It seems to take an eternity. Lee Seolhwa comes and nudges him, Lee Hyunsung calls his name with tears on his voice, but Yoo Jonghyuk doesn’t move. He cannot move. At last the lone dæmon on the floor stops thrashing and moving and seems to fall asleep.

“Miteum,” he says.

She moves, silent and deadly. His hand follows the curve of her spine until her tail flicks from under his fingers. She bends over the still rat and takes it into her mouth, and Yoo Jonghyuk knows that her hold is gentle, that her fangs will put only the softest of pressure against Kyunguk’s thin bones.

He rises to his feet and declares, “Let’s go.”

It’s not easy. The children are sobbing, Jung Heewon has gone into something like shock, and Han Sooyoung has bitten her lips open. Lee Hyunsung, Yoo Sangah and himself manage to carry everyone out of the Dark Castle and then out of the Seoul Dome. He breaks the wall of it with his fists. It is barely enough to undo his tension.

The hours that follow do not feel real. Living inside the dome has made them all quick to forget that life goes on outside, that aside from the capitals of the world, billions of people remain who have not suffered the Star Stream. They are assaulted by journalists and do-gooders, offered money and employment, recompense, honor.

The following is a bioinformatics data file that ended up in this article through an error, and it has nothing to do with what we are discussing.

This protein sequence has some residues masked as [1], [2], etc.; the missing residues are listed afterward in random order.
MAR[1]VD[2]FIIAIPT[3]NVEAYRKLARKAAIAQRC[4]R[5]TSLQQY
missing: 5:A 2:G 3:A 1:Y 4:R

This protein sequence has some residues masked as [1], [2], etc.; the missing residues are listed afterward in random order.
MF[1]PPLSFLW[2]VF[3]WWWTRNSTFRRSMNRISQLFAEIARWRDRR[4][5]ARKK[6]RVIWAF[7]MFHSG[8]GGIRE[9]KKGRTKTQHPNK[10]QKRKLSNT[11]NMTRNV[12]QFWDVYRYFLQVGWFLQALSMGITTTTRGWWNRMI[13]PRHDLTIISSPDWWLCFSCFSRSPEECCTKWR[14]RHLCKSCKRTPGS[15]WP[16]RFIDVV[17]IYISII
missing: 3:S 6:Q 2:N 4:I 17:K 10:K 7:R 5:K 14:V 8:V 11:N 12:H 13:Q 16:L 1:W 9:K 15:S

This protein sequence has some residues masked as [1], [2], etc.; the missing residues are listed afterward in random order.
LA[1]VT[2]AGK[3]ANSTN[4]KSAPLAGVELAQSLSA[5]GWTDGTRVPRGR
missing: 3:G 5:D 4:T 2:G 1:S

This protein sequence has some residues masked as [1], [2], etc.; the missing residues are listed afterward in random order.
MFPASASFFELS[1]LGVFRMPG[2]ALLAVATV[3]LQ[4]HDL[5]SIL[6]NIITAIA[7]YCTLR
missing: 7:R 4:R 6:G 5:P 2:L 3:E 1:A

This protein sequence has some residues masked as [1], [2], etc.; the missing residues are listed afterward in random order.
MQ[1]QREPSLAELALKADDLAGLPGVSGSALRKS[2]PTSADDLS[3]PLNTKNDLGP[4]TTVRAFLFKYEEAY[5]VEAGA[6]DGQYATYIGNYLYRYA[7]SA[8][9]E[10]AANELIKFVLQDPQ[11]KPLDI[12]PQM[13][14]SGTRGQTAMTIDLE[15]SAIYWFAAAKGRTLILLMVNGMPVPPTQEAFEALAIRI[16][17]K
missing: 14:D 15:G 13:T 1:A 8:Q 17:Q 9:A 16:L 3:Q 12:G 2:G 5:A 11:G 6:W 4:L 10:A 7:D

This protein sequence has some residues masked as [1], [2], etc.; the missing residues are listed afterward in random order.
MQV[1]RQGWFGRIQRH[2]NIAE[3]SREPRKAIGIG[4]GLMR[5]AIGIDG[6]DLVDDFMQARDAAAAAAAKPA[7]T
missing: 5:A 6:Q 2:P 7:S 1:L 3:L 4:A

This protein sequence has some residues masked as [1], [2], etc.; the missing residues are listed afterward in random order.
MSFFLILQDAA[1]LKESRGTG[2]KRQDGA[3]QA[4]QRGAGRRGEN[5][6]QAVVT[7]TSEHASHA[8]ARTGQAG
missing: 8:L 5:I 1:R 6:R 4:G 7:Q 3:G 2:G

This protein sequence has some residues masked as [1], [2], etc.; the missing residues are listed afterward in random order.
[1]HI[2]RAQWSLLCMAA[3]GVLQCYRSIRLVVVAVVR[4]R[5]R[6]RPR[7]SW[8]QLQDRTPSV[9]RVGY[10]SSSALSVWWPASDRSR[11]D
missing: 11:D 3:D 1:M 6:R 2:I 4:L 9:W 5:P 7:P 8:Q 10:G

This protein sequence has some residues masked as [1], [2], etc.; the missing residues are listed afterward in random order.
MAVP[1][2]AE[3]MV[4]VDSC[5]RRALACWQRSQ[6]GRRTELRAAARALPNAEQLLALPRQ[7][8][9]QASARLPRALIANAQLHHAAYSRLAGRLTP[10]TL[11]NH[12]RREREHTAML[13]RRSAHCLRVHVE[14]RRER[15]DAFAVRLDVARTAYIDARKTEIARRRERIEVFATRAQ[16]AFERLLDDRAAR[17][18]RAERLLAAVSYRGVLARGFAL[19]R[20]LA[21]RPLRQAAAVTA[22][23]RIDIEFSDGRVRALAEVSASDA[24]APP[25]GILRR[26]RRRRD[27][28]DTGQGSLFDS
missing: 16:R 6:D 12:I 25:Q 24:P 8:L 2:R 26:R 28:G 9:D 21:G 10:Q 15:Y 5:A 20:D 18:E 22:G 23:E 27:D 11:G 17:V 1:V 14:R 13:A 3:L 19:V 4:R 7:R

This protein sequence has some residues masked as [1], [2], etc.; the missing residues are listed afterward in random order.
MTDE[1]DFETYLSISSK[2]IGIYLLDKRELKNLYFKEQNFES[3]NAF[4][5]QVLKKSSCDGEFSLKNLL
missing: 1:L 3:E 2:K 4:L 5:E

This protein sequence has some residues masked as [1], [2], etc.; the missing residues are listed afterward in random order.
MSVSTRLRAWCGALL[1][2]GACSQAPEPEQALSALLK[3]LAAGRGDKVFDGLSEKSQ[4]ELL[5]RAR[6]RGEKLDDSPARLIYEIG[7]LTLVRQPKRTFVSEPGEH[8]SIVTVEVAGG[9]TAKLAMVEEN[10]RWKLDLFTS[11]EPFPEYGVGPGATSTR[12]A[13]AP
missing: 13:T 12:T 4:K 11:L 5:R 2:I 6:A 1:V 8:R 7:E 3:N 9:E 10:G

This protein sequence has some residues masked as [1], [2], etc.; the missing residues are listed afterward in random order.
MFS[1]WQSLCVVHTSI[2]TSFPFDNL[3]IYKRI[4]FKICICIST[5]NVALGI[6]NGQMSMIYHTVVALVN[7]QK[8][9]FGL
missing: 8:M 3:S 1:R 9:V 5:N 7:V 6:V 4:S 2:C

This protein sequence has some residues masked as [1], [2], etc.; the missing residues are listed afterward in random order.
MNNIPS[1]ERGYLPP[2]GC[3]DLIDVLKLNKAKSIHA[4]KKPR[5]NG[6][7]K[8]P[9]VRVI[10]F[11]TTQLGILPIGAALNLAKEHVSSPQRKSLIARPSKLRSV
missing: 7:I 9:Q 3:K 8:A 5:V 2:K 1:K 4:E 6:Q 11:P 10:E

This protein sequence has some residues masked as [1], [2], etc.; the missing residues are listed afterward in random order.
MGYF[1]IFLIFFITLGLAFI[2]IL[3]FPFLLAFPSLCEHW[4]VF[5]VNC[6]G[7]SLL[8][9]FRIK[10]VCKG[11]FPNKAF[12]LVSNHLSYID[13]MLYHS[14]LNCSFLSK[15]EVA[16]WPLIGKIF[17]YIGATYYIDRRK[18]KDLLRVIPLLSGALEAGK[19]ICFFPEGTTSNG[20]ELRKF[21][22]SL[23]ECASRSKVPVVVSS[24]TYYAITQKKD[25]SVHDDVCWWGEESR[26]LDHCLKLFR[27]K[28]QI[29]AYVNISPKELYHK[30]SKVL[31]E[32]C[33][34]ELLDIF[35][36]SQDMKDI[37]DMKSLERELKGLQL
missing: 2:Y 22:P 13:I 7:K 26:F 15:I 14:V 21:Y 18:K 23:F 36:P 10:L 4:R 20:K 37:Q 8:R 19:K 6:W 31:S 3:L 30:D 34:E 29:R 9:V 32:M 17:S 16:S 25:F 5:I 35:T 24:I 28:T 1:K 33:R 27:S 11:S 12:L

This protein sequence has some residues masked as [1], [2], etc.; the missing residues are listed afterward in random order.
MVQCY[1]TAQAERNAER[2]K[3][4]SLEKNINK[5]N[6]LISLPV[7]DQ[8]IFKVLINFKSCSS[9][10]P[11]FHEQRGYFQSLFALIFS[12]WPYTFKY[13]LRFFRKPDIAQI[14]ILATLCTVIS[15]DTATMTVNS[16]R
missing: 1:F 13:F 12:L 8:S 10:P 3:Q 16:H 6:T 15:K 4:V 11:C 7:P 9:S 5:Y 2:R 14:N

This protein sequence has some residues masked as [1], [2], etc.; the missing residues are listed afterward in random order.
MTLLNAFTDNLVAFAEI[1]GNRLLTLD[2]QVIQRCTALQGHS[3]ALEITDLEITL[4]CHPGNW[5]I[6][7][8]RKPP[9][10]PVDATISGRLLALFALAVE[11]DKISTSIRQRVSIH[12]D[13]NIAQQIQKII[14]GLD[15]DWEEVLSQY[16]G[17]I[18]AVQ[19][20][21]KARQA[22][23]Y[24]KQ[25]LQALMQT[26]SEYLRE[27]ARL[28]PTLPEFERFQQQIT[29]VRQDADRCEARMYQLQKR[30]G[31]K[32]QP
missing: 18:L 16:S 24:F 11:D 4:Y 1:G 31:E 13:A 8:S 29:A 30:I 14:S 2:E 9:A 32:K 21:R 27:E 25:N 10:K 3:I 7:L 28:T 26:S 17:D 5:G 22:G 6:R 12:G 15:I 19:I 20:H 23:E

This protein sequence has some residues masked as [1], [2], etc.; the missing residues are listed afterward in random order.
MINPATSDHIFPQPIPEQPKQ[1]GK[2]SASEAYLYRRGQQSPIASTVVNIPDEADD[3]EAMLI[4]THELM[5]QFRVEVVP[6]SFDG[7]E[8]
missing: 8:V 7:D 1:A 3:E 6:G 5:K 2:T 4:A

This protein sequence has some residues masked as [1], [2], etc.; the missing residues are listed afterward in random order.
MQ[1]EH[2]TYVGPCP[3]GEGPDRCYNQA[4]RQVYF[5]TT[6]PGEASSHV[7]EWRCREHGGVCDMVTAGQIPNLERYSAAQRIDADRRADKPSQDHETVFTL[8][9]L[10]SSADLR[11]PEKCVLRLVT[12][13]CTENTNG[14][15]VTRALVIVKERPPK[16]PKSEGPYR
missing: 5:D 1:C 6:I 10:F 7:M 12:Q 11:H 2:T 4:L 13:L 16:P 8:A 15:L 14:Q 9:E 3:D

Han Sooyoung separates from their group almost immediately. Yoo Sangah guides Lee Gilyoung and Shin Yoosung away with both hands on their shoulders, her cat dæmon walking between her legs with its thick fur raised high.

Miteum presses to his side. She still carries Kyunguk in her mouth.

A house is given to them on the outskirts of the city. The transparent dome is now as black as night and, Yoo Jonghyuk knows, just as impenetrable. There is no use in returning there and searching the ruins for a trace of Kim Dokja. He would not survive outside the scenario even if he tried.

And yet, Kyunguk remains. Weak and shivering and alone, but alive. Which means that Kim Dokja lives on in some form or another.

He and Miteum enter the farthest and most secluded bedroom in the house. Jonghyuk locks the door behind them and watches her gently set the rat atop the soft cover of the bed. Kyunguk’s tongue lolls out of his mouth. His breaths are fast and shallow, raising the black fur of his stomach and sides almost too quickly for the naked eye.

“He’s not dead,” Yoo Jonghyuk says.

Miteum rarely speaks. She says nothing now, but he can feel that she agrees with him as she does on so many things. Jonghyuk advances through the room and sits on the bed, leaving enough distance between himself and Kyunguk that the dæmon will not topple in his direction, even with the mattress dipping. Miteum feels no such need for boundaries; she jumps atop the bed and sits, curled around the rat’s trembling form without outright touching him. His fur is wet where her saliva has bathed him.